The first stop, at Sned-Acres Family Campground in Ovid, NY, was perfectly located to explore the towns of Geneva, Watkins Glen, Seneca Falls and Ithaca. Wineries with summer music series, the Women’s Rights Museum, and Montezuma National Wildlife Refuge were just a few highlights we enjoyed in July.
On our return trip in September, we stayed at Ontario County Park in Naples, NY, with panoramic views of the early fall colors. From here, we enjoyed motorcycle rides to Mt. Morris Dam and Letchworth State Park and enjoyed more than one lunch at the Old School Café. Since fall in New York means apples, we found a pick-your-own place and had fun watching other families pick apples in the orchard while we sampled adult ciders.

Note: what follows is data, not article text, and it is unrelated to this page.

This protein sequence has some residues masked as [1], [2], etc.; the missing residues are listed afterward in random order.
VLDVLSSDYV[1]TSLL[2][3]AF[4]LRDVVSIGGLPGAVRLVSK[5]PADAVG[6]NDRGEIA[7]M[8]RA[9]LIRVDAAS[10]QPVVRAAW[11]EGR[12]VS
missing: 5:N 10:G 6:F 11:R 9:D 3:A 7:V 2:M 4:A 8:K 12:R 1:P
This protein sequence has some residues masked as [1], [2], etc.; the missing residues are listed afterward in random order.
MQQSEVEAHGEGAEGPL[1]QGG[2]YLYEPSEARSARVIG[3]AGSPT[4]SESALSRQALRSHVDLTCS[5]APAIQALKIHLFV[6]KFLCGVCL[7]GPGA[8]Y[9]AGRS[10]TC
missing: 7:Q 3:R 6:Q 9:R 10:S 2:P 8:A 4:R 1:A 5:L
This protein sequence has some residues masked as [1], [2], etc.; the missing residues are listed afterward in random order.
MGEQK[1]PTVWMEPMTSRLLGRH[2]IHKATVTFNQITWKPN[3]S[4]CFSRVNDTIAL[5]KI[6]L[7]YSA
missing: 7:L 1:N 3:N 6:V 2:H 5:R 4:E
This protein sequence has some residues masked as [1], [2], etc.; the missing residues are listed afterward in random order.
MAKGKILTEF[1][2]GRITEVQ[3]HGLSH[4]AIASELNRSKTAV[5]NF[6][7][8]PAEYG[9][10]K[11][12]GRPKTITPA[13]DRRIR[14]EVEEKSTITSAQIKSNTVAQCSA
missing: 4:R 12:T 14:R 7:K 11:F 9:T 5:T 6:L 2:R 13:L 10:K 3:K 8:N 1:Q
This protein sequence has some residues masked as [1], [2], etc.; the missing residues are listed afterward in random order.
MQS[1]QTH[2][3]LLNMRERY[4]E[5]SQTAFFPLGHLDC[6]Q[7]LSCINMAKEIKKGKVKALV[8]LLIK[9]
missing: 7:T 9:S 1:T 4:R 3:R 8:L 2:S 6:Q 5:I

Our last stay near the region was at Ives Run Campground, a Corps of Engineers park in northern Pennsylvania. Pro tip: do not plan for your stay at a federally managed campground to begin on October 1st. Fortunately, the government didn’t shut down, and we were able to check in as planned!
In addition to bicycling and kayaking in the park, we took a few day trips back into New York to do some hiking at Watkins Glen State Park and to visit the Corning Museum of Glass. Do yourself a favor and set aside two full days for this museum because the collections and details are astounding! Another Harvest Host in the region is the Glenn H. Curtiss Museum, where you’ll want to spend several hours exploring the history of flight. When we visited, they had a special exhibit featuring the evolution of the motorcycle. Who knew the two were so closely related?!
3. Cheese, Creemees & Maple Syrup (AKA Lake Champlain) Area
In the Adirondacks, we stayed at the Lake Placid Volunteer Fire Department. In ordinary circumstances, this would be a practical place to stay to check out the region, as you would likely not be around the campground very much. But this was an exceptionally wet summer, and with no amenities or common areas, OTA TV or cell service, sitting inside watching the rain made for some dreary days.